Open Access

Improved Resistance Switching Stability in Fe-Doped ZnO Thin Films Through Pulsed Magnetic Field Annealing

Nanoscale Research Letters201712:176

Received: 24 January 2017

Accepted: 22 February 2017

Published: 9 March 2017


Five percent of Fe-doped ZnO (ZnO:Fe) thin films were deposited on Pt/TiO2/SiO2/Si substrates by a spin-coating method. The films were annealed without (ZnO:Fe-0T) and with a pulsed magnetic field of 4 T (ZnO:Fe-4TP) to investigate the magnetic annealing effect on the resistance switching (RS) behavior of the Pt/ZnO:Fe/Pt structures. Compared with the ZnO:Fe-0T film, the ZnO:Fe-4TP film showed improved RS performance regarding the stability of the set voltage and the resistance of the high resistance state. Transmission electron microscopy and X-ray photoelectron spectroscopy analyses revealed that the ZnO:Fe-4TP film contains more uniform grains and a higher density of oxygen vacancies, which promote the easier formation of conducting filaments along similar paths and the stability of switching parameters. These results suggest that external magnetic fields can be used to prepare magnetic oxide thin films with improved resistance switching performance for memory device applications.


RRAM ZnO Fe doping Magnetic annealing


As a potential next-generation nonvolatile memory, transition metal oxide (TMO)-based resistance random access memory (RRAM) has been studied intensively during the last decade and has attracted increasing interest because of its low power consumption, high operation speed, high endurance, and simple structure [13]. Zinc oxide (ZnO), which is a well-known oxide semiconductor, has also been widely studied because of its resistance switching (RS) behaviors [48]. ZnO-based RRAM devices have been reported to show an ultrafast programming speed of 5 ns, an ultrahigh ON/OFF ratio of 10 [7], a long retention time of more than 107 s, and high reliability at elevated temperatures [2, 5]. However, several problems need to be elucidated before achieving practical device applications. One of the issues is minimizing the dispersion of memory switching parameters, such as the resistance values of the low- and high-resistance states (LRS and HRS, or ON and OFF) and the switching voltages from the HRS to LRS (set voltages, Vset) and vice versa (reset voltages, Vreset) [6, 9]. The dominant cause of the oscillation of the switching parameters is the intrinsic random nature of the formation of defect-dominated conducting filaments (CFs) during the switching process [10]. Many attempts, such as doping impurity elements [1113] and interfacial engineering [14, 15], have been reported to be effective for controlling the location of the CFs and therefore stabilizing the switching parameters.

In this work, we report the effect of annealing in a magnetic field on the RS properties of Fe-doped ZnO thin films. A magnetic field can be used not only to study the physical properties but also to synthesize magnetic materials or modify their properties [16]. The application of an external magnetic field during material synthesis can affect the structural and magnetic properties of the prepared materials [1722]. Annealing transition metal (TM)-doped ZnO nanoparticles with a high-pulsed magnetic field has been reported to improve the magnetic properties and increase oxygen defects [18, 19, 23, 24], which motivated us to study the magnetic annealing effect on the RS behaviors. In this work, we annealed Fe-doped ZnO (ZnO:Fe) thin films under a pulsed magnetic field of 4 T and determined that the magnetic field annealing process has a dramatic stabilizing effect on the switching parameters of Pt/ZnO:Fe/Pt structures.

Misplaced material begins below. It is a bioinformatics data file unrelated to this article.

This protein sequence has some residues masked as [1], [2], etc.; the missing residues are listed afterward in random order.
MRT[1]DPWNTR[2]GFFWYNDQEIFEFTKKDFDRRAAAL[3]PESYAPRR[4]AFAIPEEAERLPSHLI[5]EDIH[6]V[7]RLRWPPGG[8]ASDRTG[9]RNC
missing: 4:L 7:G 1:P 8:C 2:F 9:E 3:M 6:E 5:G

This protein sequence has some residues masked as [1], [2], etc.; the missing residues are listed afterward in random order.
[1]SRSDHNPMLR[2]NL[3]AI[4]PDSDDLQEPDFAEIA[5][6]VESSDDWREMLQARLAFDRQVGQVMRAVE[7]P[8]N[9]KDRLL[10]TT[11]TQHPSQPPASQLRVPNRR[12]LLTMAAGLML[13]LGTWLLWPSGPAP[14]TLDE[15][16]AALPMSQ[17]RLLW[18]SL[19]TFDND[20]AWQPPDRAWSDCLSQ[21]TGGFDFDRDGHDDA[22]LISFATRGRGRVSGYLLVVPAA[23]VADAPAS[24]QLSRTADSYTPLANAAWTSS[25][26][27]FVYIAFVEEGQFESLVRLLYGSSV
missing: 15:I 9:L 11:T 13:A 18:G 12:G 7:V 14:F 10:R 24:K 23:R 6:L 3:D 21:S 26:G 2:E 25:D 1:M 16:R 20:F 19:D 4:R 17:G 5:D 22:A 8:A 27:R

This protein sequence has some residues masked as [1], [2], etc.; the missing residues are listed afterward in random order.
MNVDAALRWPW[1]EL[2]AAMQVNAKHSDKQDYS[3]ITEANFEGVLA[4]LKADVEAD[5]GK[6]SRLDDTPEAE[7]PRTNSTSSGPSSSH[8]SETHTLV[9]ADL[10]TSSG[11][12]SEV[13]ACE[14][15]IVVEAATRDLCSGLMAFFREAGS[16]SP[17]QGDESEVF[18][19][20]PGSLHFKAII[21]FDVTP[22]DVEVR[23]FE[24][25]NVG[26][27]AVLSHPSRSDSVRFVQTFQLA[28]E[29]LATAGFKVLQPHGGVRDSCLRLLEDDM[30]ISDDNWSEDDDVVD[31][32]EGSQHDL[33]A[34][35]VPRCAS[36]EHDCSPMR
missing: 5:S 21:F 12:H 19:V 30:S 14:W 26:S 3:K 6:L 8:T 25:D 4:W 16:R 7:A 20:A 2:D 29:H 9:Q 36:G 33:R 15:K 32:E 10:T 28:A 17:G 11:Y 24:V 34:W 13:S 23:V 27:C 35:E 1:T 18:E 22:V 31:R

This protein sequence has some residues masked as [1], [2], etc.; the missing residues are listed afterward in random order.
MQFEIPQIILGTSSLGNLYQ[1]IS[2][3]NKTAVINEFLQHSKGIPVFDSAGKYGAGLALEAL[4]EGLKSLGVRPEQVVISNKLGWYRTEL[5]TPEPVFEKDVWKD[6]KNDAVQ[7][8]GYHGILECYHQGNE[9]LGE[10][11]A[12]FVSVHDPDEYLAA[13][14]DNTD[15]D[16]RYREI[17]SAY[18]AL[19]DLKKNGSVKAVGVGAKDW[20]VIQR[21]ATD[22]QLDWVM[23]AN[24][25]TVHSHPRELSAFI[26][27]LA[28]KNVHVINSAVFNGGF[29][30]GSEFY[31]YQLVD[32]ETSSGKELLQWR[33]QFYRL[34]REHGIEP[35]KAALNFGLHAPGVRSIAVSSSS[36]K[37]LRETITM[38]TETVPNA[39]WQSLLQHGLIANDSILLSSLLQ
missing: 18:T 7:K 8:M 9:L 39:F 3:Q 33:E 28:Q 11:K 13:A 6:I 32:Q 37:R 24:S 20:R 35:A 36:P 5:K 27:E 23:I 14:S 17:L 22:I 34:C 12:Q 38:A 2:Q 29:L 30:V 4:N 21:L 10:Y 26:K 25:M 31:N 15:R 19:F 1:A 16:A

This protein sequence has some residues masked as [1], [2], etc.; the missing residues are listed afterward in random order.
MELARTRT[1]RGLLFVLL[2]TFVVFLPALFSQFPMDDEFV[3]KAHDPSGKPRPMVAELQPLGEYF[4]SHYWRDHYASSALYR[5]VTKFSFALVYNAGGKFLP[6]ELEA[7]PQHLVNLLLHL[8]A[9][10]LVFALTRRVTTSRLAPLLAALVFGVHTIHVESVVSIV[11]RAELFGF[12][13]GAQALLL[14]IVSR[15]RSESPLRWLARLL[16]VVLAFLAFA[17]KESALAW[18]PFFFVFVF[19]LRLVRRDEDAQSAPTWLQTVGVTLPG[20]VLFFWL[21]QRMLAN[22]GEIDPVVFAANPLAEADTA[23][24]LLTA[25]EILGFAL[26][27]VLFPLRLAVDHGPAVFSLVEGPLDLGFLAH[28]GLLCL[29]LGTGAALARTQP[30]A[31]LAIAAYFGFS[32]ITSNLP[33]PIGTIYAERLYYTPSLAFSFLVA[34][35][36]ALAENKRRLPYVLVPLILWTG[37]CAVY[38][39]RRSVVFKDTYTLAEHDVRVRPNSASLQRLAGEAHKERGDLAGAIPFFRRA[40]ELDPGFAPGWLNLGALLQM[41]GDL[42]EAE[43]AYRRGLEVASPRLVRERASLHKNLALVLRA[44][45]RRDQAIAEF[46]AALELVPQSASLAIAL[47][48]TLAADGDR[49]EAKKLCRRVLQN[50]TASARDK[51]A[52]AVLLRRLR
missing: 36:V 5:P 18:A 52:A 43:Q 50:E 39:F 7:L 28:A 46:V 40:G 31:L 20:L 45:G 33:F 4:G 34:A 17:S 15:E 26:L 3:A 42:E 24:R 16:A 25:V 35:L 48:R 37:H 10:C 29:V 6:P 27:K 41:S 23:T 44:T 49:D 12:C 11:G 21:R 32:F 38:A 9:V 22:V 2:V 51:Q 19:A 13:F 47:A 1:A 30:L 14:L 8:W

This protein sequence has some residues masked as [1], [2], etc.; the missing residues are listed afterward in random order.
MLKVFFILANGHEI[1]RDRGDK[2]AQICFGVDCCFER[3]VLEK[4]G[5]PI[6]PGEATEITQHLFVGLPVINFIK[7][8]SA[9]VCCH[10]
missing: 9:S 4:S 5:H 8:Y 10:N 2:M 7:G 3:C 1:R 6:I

Five percent of Fe-doped ZnO thin films were prepared on Pt(111)/TiO2/SiO2/Si substrates using a spin-coating method. Zinc acetate [Zn(CH3COO)2 · 2H2O] and iron nitrate [Fe(NO3)3 · 9H2O] were used as the precursors, and 2-methoxyethanol (HOCH2CH2OCH3) and monoethanolamine (H2NC2H4OH, MEA) were used as the solvent and stabilizer, respectively. The precursor chemicals were first dissolved completely in 2-methoxyethanol, then mixed together with the addition of MEA. The obtained mixture solution with a total metal ion concentration of 0.5 M was stirred at 60 °C for 0.5 h, then aged for 24 h before deposition on the substrate. The spin-coating process was performed at 3000 rpm for 30 s, followed by heating at 100 °C for 10 min to evaporate the solvent and pre-annealing at 400 °C for 10 min to exclude organic residuals. The spin-coating process was repeated several times to obtain a thickness of ~100 nm. The deposited films were annealed at 650 °C for 1 h in air, either with or without a 4-T pulsed magnetic field, labeled as ZnO:Fe-0T and ZnO:Fe-4TP, respectively.

The crystalline orientation and microstructure of the thin films were characterized by X-ray diffraction (XRD) with Cu Kα radiation and transmission electron microscopy (TEM). The chemical states were characterized by X-ray photoelectron spectroscopy (XPS), performed with a monochromatic Al Kα X-ray source (hv = 1486.6 eV) at an energy of 15 kV/150 W. The spot size was 400 μm (Theta Probe AR-XPS System, Thermo Fisher Scientific). Top Pt electrodes with dimensions of 90 × 90 μm [2] were deposited using e-beam evaporation to fabricate the RRAM devices, and the current-voltage (I-V) characteristics of the RRAM devices were measured using a semiconductor device parameter analyzer (Agilent B1500A).

Results and Discussion

Zn0.95Fe0.05O films annealed with and without a magnetic field were revealed to have a hexagonal wurtzite structure preferentially oriented in the [002] direction, as shown in Fig. 1a. Despite the similarity in the XRD spectra, the TEM images of the ZnO:Fe-0T and ZnO:Fe-4TP showed quite different characteristics. In the cross-section images of the ZnO:Fe-0T thin film (Fig. 1b), non-uniform grains with different sizes and irregular positions were observed, which is quite different from the uniformly distributed grains in the ZnO:Fe-4TP thin film, shown in Fig. 1c. The crystallinity of the ZnO:Fe-4TP film seems to be improved by the magnetic field annealing process, which is similar to the results reported for hydrothermally prepared TM-doped ZnO nanoparticles [2527]. The better crystallinity observed after magnetic annealing can be attributed to the reduced temperature gradient and more homogeneous nucleation rate induced by the magnetic field [25].